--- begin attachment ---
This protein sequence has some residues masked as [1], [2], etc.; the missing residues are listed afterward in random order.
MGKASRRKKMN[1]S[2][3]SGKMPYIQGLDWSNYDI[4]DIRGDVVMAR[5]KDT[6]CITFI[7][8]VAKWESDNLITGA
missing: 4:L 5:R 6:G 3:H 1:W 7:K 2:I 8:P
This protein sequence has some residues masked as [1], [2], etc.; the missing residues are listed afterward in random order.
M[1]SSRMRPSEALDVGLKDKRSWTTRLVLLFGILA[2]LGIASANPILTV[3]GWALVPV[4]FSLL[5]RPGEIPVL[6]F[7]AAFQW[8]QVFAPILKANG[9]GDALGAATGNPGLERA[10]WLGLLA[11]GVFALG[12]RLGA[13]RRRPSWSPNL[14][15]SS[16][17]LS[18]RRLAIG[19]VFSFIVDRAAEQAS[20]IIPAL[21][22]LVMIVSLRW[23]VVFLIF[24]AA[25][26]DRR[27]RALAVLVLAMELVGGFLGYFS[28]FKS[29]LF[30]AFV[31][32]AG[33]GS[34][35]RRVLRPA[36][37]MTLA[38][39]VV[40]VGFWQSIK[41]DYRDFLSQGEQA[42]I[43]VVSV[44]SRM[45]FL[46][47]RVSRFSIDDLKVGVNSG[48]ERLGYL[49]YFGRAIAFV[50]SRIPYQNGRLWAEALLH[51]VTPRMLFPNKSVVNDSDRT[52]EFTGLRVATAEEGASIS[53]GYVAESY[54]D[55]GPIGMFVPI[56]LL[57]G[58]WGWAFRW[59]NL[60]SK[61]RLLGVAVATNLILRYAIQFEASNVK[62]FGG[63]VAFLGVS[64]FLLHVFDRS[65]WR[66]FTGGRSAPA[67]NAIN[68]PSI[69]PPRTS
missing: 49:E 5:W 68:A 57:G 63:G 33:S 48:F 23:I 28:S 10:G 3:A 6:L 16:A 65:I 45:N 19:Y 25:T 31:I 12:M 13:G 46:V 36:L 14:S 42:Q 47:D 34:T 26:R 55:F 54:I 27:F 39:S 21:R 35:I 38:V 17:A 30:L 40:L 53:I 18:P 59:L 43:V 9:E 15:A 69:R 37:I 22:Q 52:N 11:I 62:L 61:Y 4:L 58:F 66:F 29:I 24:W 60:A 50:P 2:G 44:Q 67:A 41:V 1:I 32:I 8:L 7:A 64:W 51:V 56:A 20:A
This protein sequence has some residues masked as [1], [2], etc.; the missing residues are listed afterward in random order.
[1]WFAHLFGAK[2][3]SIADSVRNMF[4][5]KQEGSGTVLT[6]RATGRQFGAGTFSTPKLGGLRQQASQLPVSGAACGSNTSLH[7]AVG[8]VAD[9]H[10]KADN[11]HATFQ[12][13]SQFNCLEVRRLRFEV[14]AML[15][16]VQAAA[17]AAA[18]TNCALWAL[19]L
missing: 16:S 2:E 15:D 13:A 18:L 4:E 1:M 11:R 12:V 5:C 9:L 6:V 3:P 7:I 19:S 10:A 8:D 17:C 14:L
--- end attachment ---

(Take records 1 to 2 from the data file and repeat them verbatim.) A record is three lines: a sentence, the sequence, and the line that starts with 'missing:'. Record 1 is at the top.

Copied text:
This protein sequence has some residues masked as [1], [2], etc.; the missing residues are listed afterward in random order.
MGKASRRKKMN[1]S[2][3]SGKMPYIQGLDWSNYDI[4]DIRGDVVMAR[5]KDT[6]CITFI[7][8]VAKWESDNLITGA
missing: 4:L 5:R 6:G 3:H 1:W 7:K 2:I 8:P
This protein sequence has some residues masked as [1], [2], etc.; the missing residues are listed afterward in random order.
M[1]SSRMRPSEALDVGLKDKRSWTTRLVLLFGILA[2]LGIASANPILTV[3]GWALVPV[4]FSLL[5]RPGEIPVL[6]F[7]AAFQW[8]QVFAPILKANG[9]GDALGAATGNPGLERA[10]WLGLLA[11]GVFALG[12]RLGA[13]RRRPSWSPNL[14][15]SS[16][17]LS[18]RRLAIG[19]VFSFIVDRAAEQAS[20]IIPAL[21][22]LVMIVSLRW[23]VVFLIF[24]AA[25][26]DRR[27]RALAVLVLAMELVGGFLGYFS[28]FKS[29]LF[30]AFV[31][32]AG[33]GS[34][35]RRVLRPA[36][37]MTLA[38][39]VV[40]VGFWQSIK[41]DYRDFLSQGEQA[42]I[43]VVSV[44]SRM[45]FL[46][47]RVSRFSIDDLKVGVNSG[48]ERLGYL[49]YFGRAIAFV[50]SRIPYQNGRLWAEALLH[51]VTPRMLFPNKSVVNDSDRT[52]EFTGLRVATAEEGASIS[53]GYVAESY[54]D[55]GPIGMFVPI[56]LL[57]G[58]WGWAFRW[59]NL[60]SK[61]RLLGVAVATNLILRYAIQFEASNVK[62]FGG[63]VAFLGVS[64]FLLHVFDRS[65]WR[66]FTGGRSAPA[67]NAIN[68]PSI[69]PPRTS
missing: 49:E 5:W 68:A 57:G 63:G 33:S 48:F 23:I 28:S 10:G 3:A 6:L 16:A 65:I 45:N 19:Y 25:T 31:I 12:M 13:G 46:V 36:L 14:S 42:Q 47:D 34:T 26:R 55:F 54:I 27:F 39:S 21:R 35:I 38:V 17:A 30:L 40:L 53:I 18:P 59:L 43:V 9:E 15:A 69:R 37:I 22:Q 52:N 11:I 62:L 61:Y 4:L 58:F 66:F 29:I 24:W 60:A 50:P 2:G 44:Q 67:A 41:V 1:I 32:I 8:L 7:A 64:W 51:V 56:A 20:A